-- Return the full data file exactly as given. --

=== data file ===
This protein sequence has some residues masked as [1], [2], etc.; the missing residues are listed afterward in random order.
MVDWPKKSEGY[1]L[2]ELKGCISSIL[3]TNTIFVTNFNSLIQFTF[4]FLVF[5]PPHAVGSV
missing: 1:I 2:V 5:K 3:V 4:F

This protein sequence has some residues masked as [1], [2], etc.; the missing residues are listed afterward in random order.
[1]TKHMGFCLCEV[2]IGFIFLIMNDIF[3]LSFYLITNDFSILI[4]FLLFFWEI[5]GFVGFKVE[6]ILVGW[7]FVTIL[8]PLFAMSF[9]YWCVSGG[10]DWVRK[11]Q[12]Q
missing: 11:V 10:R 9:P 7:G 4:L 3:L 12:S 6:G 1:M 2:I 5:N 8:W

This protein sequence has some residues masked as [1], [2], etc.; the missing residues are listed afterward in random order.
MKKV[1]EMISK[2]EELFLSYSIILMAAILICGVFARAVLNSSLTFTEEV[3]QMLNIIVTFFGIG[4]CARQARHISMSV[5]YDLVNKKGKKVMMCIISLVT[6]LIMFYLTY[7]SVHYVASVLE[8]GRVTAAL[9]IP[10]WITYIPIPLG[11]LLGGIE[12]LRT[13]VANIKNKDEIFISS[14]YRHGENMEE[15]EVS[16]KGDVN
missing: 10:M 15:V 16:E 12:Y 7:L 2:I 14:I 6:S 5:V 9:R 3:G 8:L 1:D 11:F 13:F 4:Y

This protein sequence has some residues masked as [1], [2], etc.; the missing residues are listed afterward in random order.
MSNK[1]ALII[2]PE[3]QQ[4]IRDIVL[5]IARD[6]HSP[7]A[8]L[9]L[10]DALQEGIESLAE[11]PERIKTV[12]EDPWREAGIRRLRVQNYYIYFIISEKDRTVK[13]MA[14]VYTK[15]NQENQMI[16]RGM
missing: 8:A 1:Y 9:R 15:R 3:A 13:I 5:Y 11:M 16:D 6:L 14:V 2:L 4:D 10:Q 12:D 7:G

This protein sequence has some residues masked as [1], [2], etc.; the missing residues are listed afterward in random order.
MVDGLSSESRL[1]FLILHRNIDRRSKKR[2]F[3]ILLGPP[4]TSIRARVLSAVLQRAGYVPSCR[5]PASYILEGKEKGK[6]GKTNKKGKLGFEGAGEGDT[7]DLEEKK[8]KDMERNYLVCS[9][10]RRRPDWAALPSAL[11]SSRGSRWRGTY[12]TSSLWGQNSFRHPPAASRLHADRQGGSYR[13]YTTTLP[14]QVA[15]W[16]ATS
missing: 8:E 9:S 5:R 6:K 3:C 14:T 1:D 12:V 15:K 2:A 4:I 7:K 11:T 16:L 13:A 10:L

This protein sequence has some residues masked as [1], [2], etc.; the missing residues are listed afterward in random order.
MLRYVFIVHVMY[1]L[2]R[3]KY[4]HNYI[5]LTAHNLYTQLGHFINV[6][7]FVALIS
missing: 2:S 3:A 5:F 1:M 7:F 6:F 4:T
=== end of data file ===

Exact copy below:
This protein sequence has some residues masked as [1], [2], etc.; the missing residues are listed afterward in random order.
MVDWPKKSEGY[1]L[2]ELKGCISSIL[3]TNTIFVTNFNSLIQFTF[4]FLVF[5]PPHAVGSV
missing: 1:I 2:V 5:K 3:V 4:F

This protein sequence has some residues masked as [1], [2], etc.; the missing residues are listed afterward in random order.
[1]TKHMGFCLCEV[2]IGFIFLIMNDIF[3]LSFYLITNDFSILI[4]FLLFFWEI[5]GFVGFKVE[6]ILVGW[7]FVTIL[8]PLFAMSF[9]YWCVSGG[10]DWVRK[11]Q[12]Q
missing: 11:V 10:R 9:P 7:G 4:L 3:L 12:S 6:G 1:M 2:I 5:N 8:W

This protein sequence has some residues masked as [1], [2], etc.; the missing residues are listed afterward in random order.
MKKV[1]EMISK[2]EELFLSYSIILMAAILICGVFARAVLNSSLTFTEEV[3]QMLNIIVTFFGIG[4]CARQARHISMSV[5]YDLVNKKGKKVMMCIISLVT[6]LIMFYLTY[7]SVHYVASVLE[8]GRVTAAL[9]IP[10]WITYIPIPLG[11]LLGGIE[12]LRT[13]VANIKNKDEIFISS[14]YRHGENMEE[15]EVS[16]KGDVN
missing: 10:M 15:V 16:E 12:Y 7:L 2:I 14:I 6:S 5:V 9:R 3:G 8:L 1:D 11:F 13:F 4:Y

This protein sequence has some residues masked as [1], [2], etc.; the missing residues are listed afterward in random order.
MSNK[1]ALII[2]PE[3]QQ[4]IRDIVL[5]IARD[6]HSP[7]A[8]L[9]L[10]DALQEGIESLAE[11]PERIKTV[12]EDPWREAGIRRLRVQNYYIYFIISEKDRTVK[13]MA[14]VYTK[15]NQENQMI[16]RGM
missing: 8:A 1:Y 9:R 15:R 3:A 13:I 5:Y 11:M 16:D 6:L 14:V 2:L 4:D 10:Q 12:D 7:G

This protein sequence has some residues masked as [1], [2], etc.; the missing residues are listed afterward in random order.
MVDGLSSESRL[1]FLILHRNIDRRSKKR[2]F[3]ILLGPP[4]TSIRARVLSAVLQRAGYVPSCR[5]PASYILEGKEKGK[6]GKTNKKGKLGFEGAGEGDT[7]DLEEKK[8]KDMERNYLVCS[9][10]RRRPDWAALPSAL[11]SSRGSRWRGTY[12]TSSLWGQNSFRHPPAASRLHADRQGGSYR[13]YTTTLP[14]QVA[15]W[16]ATS
missing: 8:E 9:S 5:R 6:K 3:C 14:T 1:D 12:V 15:K 2:A 4:I 7:K 11:T 16:L 13:A 10:L

This protein sequence has some residues masked as [1], [2], etc.; the missing residues are listed afterward in random order.
MLRYVFIVHVMY[1]L[2]R[3]KY[4]HNYI[5]LTAHNLYTQLGHFINV[6][7]FVALIS
missing: 2:S 3:A 5:F 1:M 7:F 6:F 4:T